The Injader CMS project has decided to close it’s doors for good and no longer continue producing this open source CMS. For those interested, here is the post from the Injader website announcing this decision. We wish all the best to Ben and his team:
After many, many months of consideration, I have made the tough decision to bring the Injader project to a close. The purpose of this post is to explain my reasons for ending the project, and what the future holds.
Injader started as a closed source project called Majestic, way back in May 2005. The goal of the system was to make my life easier, as I was sick of updating my sites by hand. In this respect, the project succeeded. Injader has allowed me to set up numerous blogs and websites, and it’s also been used for several sites run by family and friends.
In October 2006, Lauren and I emigrated to Australia. We joined a small software company that needed a new website along with some other web-based tools. Majestic was used for this purpose and I developed it rapidly, adding various features that the company required for its operations. The system was a success here, too, and the company still uses it to this day.
By September 2007, Majestic had become a commercial product owned by Injader Pty Ltd, which Lauren and I set up. Unfortunately, this didn’t work out. Gradually, the price was slashed, then we offered a free version, before finally closing the business. Majestic was rebranded as Injader, and released under an open source licence in mid 2008. Development continued, and interest picked up as the price tag was no longer a barrier to new adopters.
Once we moved back to the UK, it quickly became apparent just how much free time we had when in Australia, and how little time we had after we moved back. I’ve added new features and streamlined the product in a few ways (mainly due to the extremely valuable feedback from Ovi at Distinctive Quality), but some major work is required before the project can fully mature. There are many, many things that need improving, especially the code. Injader started out as a learning project to allow me to pick up PHP, and a lot of it is at least 2 years old.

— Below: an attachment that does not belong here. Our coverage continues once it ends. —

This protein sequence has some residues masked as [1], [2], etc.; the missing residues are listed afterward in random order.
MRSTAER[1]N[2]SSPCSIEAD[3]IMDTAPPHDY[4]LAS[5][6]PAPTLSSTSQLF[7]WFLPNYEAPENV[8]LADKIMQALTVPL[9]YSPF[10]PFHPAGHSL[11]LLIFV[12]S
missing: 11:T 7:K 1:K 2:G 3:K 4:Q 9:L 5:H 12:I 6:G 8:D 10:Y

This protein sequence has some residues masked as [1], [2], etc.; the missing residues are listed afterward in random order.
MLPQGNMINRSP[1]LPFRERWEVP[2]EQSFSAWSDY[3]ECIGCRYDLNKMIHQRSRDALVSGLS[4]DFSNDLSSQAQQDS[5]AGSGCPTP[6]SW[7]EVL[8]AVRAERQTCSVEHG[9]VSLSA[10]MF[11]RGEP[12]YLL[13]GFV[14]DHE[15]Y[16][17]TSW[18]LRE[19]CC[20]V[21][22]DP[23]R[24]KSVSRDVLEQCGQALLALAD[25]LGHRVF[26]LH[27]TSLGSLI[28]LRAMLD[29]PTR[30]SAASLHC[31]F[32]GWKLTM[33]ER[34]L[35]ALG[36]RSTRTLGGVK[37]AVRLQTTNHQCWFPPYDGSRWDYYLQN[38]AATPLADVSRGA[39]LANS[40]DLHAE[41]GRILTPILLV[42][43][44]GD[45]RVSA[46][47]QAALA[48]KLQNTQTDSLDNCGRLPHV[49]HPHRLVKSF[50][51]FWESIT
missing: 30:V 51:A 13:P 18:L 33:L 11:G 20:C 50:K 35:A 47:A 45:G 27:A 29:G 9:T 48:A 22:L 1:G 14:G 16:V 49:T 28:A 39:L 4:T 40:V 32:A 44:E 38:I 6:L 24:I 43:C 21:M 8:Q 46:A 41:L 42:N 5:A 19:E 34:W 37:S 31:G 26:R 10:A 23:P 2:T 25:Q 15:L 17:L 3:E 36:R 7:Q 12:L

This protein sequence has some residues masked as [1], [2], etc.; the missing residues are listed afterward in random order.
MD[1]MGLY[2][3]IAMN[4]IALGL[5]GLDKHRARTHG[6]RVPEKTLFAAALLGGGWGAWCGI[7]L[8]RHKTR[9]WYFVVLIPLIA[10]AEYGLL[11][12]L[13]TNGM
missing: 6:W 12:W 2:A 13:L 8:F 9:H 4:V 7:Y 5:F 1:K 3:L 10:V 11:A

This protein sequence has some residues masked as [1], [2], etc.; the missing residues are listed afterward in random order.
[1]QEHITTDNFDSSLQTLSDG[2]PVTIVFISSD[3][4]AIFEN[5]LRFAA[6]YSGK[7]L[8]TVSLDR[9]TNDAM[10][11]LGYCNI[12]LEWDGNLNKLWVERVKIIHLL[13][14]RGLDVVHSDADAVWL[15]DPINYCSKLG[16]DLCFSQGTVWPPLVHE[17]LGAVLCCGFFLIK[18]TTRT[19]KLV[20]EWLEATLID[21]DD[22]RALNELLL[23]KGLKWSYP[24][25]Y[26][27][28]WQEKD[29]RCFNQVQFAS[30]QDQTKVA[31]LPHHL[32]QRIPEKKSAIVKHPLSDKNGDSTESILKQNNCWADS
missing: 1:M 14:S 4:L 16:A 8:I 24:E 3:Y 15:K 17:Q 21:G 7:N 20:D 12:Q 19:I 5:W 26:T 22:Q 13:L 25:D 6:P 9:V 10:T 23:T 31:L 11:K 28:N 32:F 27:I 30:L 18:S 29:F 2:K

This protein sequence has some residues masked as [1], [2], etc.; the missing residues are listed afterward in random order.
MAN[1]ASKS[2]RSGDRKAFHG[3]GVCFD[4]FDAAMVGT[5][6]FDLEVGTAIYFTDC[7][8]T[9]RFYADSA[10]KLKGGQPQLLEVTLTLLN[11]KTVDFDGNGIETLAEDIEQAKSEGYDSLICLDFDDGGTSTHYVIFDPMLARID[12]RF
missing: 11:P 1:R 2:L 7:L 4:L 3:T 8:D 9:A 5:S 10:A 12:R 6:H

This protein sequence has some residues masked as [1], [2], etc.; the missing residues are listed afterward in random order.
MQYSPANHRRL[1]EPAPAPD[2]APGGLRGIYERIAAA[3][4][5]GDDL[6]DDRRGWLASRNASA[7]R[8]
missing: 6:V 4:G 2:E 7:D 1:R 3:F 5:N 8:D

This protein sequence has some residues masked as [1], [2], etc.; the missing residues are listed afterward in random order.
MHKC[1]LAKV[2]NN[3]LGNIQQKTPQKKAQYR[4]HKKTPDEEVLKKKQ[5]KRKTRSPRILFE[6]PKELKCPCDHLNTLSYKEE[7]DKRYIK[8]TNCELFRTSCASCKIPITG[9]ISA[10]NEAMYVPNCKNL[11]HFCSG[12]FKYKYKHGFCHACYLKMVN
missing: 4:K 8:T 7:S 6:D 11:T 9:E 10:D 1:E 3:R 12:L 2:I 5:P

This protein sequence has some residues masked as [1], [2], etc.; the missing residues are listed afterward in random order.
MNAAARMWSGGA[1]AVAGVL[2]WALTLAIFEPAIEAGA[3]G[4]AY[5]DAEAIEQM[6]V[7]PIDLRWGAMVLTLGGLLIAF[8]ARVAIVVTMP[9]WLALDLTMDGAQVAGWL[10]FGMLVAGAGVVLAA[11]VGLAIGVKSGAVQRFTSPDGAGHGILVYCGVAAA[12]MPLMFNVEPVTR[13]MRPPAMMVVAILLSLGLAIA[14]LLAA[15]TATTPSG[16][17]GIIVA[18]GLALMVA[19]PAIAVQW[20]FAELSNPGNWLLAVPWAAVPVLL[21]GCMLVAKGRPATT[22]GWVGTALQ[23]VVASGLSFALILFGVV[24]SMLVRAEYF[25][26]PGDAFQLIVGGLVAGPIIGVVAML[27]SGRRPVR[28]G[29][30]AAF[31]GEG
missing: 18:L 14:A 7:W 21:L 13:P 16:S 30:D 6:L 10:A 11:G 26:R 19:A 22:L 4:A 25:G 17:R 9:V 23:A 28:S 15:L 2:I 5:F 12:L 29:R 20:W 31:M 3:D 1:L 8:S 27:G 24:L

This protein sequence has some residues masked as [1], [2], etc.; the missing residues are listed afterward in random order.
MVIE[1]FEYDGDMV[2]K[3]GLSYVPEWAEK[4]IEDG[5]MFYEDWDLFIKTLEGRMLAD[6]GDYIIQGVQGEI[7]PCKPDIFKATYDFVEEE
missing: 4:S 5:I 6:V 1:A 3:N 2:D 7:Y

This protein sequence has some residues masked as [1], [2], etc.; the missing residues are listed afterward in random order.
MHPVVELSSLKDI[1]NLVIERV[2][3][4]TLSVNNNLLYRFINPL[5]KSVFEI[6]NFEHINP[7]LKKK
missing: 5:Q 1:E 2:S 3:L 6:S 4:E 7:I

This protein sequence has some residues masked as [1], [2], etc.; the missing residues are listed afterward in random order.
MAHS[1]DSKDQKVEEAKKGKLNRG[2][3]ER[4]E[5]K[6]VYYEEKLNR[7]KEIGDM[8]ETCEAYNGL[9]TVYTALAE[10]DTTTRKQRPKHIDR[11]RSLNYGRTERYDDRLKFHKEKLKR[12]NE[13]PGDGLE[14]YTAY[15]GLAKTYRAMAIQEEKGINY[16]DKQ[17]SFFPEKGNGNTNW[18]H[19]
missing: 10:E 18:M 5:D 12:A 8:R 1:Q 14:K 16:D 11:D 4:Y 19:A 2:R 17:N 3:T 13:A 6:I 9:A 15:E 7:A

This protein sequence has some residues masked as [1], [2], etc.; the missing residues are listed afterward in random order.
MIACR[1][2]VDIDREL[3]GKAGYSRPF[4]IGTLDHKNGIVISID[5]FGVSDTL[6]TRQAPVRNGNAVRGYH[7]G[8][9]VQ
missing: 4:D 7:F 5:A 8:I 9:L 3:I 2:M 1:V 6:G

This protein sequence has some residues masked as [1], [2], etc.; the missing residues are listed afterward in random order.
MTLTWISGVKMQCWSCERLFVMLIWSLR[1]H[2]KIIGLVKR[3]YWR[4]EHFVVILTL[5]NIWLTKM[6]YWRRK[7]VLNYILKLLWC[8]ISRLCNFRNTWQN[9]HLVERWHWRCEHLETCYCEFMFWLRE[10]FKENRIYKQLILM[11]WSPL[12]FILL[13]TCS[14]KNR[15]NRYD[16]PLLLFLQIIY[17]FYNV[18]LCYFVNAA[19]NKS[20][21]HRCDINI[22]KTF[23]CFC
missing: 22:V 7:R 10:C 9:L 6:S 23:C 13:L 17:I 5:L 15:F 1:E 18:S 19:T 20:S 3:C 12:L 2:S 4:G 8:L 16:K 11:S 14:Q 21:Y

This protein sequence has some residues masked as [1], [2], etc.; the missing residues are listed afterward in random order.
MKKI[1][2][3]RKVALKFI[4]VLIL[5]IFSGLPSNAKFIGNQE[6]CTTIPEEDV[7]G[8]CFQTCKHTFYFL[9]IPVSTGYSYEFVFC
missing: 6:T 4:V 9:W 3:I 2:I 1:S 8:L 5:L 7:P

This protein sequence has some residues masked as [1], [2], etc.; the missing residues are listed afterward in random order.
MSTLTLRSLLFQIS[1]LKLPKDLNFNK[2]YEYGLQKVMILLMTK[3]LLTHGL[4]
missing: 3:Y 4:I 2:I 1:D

Injader 2.5 was going to be a huge rewrite, and I did make some good progress. But if I’m totally honest, after spending a few of my weekends working solidly on it, I’d be surprised if it’s more than 2% complete. I feel like I’ve done so much work on it… and yet that doesn’t seem like an unrealistic estimate of how much is left to do.
So, what happens now?
Sites that are currently using Injader will not cease to exist, unless the sites are closing anyway. All of my blogs will stay as they are for the moment, at least until I can plan what to do next. I might start a new project (probably for my use only) and move those sites across to it. Or I might write an export script and put the sites on another platform. I don’t know yet. If you’re using Injader at the moment and you don’t want to move away, that’s your call, I don’t mind what you choose to do. If I do write a script to move my blogs elsewhere, I’d be happy to share it on Injader.com.
As the project is open source, there is always the option for someone else to continue it. If you’re a budding coder and you feel like taking on Injader, go ahead. But please understand my reasons for closing the project and that a lot of work is required to get it moving. It hasn’t died – but it never really took off. If you’re interested, I should point out that outside of a few queries, I really can’t provide a lot of support. I can tell you how the framework was set up, the good things and bad things in the system, and what was planned for the future. I can’t write any of the code though. You need to be prepared to learn the system on your own, with minimal pointers. (Honestly, I get asked to do this all the time – it’s tough at first, but very rewarding if you persevere.)
I’m sure there will be a few people who are disappointed by this decision. I’m sorry if this is the case. I have been thinking about this for a while now, and I believe it is the right choice.
If you’d like to stay in touch, you can find me in the following places:
My blog: http://www.benbarden.com/
Thank you for your support over the years – it is very much appreciated. It has been an enjoyable experience and I have learned a lot.